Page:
Abstract: This paper studies the effect of coworker-based networks on individual labour market outcomes. I analyse how the provision of labour market relevant information by former coworkers affects the employment probabilities and, if hired, the wages of male workers who have previously become unemployed as the result of an establishment closure. To identify the causal effect of an individual worker's network on labour market outcomes, I exploit exogenous variation in the strength of these networks that is due to the occurrence of mass-layoffs in the establishments of former coworkers. The empirical analysis is based on administrative data that comprise the universe of workers employed in Germany between 1980 and 2001. The results suggest a strong positive effect of a higher employment rate in a worker's network of former coworkers on his re-employment probability after displacement: a 10 percentage point increase in the prevailing employment rate in the network increases the re-employment probability by 7.5 percentage points. In contrast, there is no evidence of a statistically significant effect on wages.
Abstract: This paper derives novel testable implications of referral-based job search networks in which employees provide employers with information about potential new hires that they otherwise would not have. Using comprehensive matched employer-employee data covering the entire workforce in one large metropolitan labor market combined with unique survey data linked to administrative records, we provide evidence that workers earn higher wages and are less inclined to leave their firms if they have obtained their job through a referral. These effects are particularly strong at the beginning of the employment relationship and decline with tenure in the firm, suggesting that firms and workers learn about workers' productivity over time. Overall, our findings imply that job search networks help to reduce informational deficiencies in the labor market and lead to productivity gains for workers and firms.
Abstract: This paper provides a comprehensive description of the nature and extent of ethnic segregation in Germany. Using matched employer-employee data for the universe of German workers over the period 1975 to 2008, I show that there is substantial ethnic segregation across both workplaces and residential locations and that the extent of segregation has been relatively stable over the last 30 years. Workplace segregation is particularly pronounced in agriculture and mining, construction, and the service sector, and among low-educated workers. Ethnic minority workers are segregated not only from native workers but also from workers of other ethnic groups, although less so if they share a common language. From a dynamic perspective, for given cohorts of workers, the results show a clear pattern of assimilation, reminiscent of typical wage assimilation profiles, with immigrants being increasingly less likely to work in segregated workplaces with time spent in the host country.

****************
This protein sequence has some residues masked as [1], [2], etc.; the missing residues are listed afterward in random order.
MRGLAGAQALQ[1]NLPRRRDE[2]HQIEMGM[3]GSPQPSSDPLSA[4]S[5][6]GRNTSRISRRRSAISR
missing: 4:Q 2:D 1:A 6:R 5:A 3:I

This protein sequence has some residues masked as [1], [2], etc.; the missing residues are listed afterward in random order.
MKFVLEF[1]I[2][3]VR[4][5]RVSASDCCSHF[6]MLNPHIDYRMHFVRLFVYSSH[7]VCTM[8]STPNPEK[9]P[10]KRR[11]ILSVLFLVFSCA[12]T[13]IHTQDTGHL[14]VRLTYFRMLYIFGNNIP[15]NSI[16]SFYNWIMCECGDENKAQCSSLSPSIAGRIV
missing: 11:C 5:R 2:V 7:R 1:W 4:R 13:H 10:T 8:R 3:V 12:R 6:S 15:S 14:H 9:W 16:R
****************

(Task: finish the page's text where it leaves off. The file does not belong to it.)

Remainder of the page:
Abstract: This paper analyzes how changes in the skill mix of local labor supply are absorbed by the economy, distinguishing between three different adjustment mechanisms: wages, expansion in size of those production units using the more abundant skill group more intensively, and more intensive use of the more abundant skill group within production units. We contribute to the literature by analyzing these adjustments on the firm rather than industry level, using German administrative data. We show that most adjustments occur within firms through changes in relative factor intensities and that firms entering and exiting the market are an important additional absorption mechanism.
Abstract: This chapter summarizes the main trends, policies and empirical evidence regarding immigration in Europe. We start by providing descriptive evidence on long-term immigration trends and current characteristics of the immigrant populations in various important European destination countries and Europe as a whole. We then discuss key policy issues in the European context, focusing on access to citizenship, asylum seeking, border enforcement, amnesties and policies to attract talent. In the second part of the chapter, we provide a survey of the large and growing literature on the recent European immigration experience, focusing on two key questions: what has been the socio-economic performance of immigrants in their destination countries and how has immigration impacted these countries' economies and native populations. We find large and highly persistent gaps in the economic performance of immigrants relative to natives in most destination countries, with only few instances of encouraging progress. Overall, there is little evidence of a detrimental effect of immigration on the economies of the host countries, which appear to respond to immigrant inflows through mechanisms more complex than simple factor price adjustments.